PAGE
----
These fears would prove unfounded. Over the last four years, my incredible parents have basically done the equivalent of bringing me the moon and stars down from the sky, through all the things they’ve done for me. They are amazing people, and I know I’m fortunate, but even they had troubles grasping what it truly meant for them and me, the first time I told them, “I’m a girl.” I knew they probably would. Also, I knew I’d have trouble saying the words.

So I wrote a letter. I wrote a letter which I let everyone in my life read for themselves, with words I’d spent weeks prior stitching out, gently field testing them with two of my best and closest friends beforehand. I based its contents off of scarce accounts of others’ experiences online, watching for what was said most often, and doing my best to synthesize a perfect version of a speech I’d only ever have one shot at.

A therapist—not mine, rather my grandmother’s, who I don’t see too often—later said that the letter I wrote was the best example of a trans-oriented coming-out letter she’d ever read, and sought my permission to share it with other therapists, and patients; a kind of template for a task that’s very hard to do. I don’t know if she ever did, but I know that she made me want to. I’m sharing this now solely with the hope that doing so might make the hardest moment of someone else’s life just the slightest bit easier.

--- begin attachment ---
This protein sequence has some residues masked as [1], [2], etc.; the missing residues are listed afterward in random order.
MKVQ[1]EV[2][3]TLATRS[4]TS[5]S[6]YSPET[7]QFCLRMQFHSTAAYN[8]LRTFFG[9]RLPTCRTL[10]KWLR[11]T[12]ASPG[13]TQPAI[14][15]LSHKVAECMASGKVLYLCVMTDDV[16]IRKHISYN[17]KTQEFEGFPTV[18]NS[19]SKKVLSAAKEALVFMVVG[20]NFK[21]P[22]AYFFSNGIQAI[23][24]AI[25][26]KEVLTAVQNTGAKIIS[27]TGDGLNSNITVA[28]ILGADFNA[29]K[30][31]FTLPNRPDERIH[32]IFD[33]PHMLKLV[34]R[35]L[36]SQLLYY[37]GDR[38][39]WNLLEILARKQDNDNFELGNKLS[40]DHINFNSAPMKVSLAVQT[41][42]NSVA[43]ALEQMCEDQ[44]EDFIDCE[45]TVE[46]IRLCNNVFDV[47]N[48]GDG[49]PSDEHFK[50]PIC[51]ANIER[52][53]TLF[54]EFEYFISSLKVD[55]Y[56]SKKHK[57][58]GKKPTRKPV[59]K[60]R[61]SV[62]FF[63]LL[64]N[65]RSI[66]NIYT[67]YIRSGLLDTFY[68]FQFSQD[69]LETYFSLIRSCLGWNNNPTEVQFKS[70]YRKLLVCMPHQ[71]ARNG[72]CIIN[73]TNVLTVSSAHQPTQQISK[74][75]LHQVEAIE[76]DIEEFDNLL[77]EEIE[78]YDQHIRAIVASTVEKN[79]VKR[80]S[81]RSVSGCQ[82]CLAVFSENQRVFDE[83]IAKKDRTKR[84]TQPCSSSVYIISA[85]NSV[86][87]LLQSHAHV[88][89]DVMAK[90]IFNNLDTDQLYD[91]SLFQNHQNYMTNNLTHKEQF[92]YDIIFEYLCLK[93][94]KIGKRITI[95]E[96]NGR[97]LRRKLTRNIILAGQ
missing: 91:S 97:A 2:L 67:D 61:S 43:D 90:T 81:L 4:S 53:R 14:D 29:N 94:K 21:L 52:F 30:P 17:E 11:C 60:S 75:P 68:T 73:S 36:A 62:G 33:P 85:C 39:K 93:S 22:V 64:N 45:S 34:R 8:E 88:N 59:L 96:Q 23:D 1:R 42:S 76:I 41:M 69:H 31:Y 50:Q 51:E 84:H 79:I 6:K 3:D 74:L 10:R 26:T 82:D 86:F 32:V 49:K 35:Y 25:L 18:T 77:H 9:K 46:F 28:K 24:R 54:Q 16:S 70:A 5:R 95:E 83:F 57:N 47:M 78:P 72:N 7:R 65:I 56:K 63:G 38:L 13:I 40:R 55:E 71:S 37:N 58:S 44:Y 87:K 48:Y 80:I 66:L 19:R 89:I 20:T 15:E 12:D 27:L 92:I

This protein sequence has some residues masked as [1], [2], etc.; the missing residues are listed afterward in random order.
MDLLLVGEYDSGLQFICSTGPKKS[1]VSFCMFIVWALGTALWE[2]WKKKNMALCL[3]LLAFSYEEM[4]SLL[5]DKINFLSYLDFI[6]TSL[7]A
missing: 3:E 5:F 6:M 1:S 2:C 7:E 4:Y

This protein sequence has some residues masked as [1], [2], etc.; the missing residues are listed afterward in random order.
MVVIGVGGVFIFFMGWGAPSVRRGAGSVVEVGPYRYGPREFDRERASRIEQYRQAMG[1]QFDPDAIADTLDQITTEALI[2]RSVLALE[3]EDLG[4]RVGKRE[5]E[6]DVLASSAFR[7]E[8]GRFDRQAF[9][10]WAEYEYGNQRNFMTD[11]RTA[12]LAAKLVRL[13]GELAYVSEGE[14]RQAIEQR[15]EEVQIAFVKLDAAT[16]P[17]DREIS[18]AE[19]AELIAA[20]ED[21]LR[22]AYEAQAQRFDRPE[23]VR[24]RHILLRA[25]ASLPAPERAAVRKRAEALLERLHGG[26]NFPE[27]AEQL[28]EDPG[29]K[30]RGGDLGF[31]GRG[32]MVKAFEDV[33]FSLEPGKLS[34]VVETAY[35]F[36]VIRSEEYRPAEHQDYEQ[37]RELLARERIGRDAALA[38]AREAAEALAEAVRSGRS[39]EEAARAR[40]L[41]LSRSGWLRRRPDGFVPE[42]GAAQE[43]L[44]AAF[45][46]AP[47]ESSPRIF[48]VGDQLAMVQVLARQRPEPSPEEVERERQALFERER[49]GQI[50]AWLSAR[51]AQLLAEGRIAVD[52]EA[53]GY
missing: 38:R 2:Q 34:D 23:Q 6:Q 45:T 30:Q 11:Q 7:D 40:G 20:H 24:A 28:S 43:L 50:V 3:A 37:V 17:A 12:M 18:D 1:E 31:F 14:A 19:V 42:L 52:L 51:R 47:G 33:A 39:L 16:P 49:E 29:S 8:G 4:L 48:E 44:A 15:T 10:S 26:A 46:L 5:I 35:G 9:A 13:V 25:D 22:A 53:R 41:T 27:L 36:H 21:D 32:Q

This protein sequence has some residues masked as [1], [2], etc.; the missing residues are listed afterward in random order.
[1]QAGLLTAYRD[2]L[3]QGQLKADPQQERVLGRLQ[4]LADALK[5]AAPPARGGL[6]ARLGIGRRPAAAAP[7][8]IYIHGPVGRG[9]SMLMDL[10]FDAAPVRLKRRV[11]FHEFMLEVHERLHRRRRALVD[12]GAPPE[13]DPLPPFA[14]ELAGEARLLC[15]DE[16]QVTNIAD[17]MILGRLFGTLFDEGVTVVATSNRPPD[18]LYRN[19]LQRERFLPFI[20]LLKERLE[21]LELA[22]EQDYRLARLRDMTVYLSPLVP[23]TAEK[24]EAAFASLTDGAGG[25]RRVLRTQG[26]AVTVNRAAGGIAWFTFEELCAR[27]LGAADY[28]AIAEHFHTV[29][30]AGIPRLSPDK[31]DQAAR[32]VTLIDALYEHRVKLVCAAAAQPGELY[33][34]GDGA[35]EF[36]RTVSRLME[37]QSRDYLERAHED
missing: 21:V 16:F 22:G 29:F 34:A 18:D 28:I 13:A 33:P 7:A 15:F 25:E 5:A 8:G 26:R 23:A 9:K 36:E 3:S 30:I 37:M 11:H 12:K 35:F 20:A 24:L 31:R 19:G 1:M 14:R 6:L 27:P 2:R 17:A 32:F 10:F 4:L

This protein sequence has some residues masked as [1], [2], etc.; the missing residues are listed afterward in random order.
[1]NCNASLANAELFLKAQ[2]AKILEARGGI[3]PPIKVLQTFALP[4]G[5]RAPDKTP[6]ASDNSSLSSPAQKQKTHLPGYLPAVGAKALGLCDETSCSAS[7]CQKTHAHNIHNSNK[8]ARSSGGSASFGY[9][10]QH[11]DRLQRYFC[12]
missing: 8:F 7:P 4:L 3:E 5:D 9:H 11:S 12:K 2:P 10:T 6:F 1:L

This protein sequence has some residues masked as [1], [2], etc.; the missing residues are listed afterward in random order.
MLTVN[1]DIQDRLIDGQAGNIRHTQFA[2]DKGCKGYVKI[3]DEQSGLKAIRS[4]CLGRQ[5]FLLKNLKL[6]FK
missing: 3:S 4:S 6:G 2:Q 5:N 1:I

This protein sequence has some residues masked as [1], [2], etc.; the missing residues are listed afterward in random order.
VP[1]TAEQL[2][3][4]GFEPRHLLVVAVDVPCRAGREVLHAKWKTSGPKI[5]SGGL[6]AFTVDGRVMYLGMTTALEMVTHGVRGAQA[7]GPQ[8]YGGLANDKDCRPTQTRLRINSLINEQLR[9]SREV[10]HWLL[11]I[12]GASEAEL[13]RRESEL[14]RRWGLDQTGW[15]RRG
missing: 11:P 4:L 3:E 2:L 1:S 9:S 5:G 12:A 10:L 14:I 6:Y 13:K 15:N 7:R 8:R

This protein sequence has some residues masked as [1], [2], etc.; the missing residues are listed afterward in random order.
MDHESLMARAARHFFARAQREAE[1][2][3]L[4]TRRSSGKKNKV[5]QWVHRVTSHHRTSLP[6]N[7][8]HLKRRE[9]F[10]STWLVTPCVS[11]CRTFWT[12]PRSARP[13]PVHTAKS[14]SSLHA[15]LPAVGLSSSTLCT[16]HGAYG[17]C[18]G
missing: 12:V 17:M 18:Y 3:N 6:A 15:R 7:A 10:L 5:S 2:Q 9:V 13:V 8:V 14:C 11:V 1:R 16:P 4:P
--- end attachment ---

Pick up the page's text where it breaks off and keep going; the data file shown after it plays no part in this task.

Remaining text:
A lot of powerful memories came up for me, revisiting this letter—the way my mom cried and embraced me when she read the name I’d take; the way my brother slowly sank to the floor as he read it, in the hall; the overwhelming acceptance my fledgling college friends gave to me, the first response I received being “Szabo, I have nothing but respect for you.” Mostly I remember how happy I was, the moment it was public, eighteen years of fear, giving way to a budding peace. My transition’s still my greatest triumph, and when I see this letter, I see the trembling kid at the journey’s start, completely unaware of what a good decision she was making, hoping like crazy that she’d be okay. This letter is now for those whose journeys are still beginning. I was stuck in the closet once—here’s what I used to break out.

With this letter, I came out to the world as a transgender person on New Year’s Eve, 2008. To this day, it’s the only New Year’s Resolution I’ve ever kept.

Next: Sarah’s Coming Out Letter

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40 Comments

  1. Thumb up 10

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    Thank you for sharing your letter, it was beautifully written. I wrote many letters aimed at a specific audience in the process of coming out – to my family, to my oldest friends and my newer friends, my colleagues and my dissertation committee – but yours is better.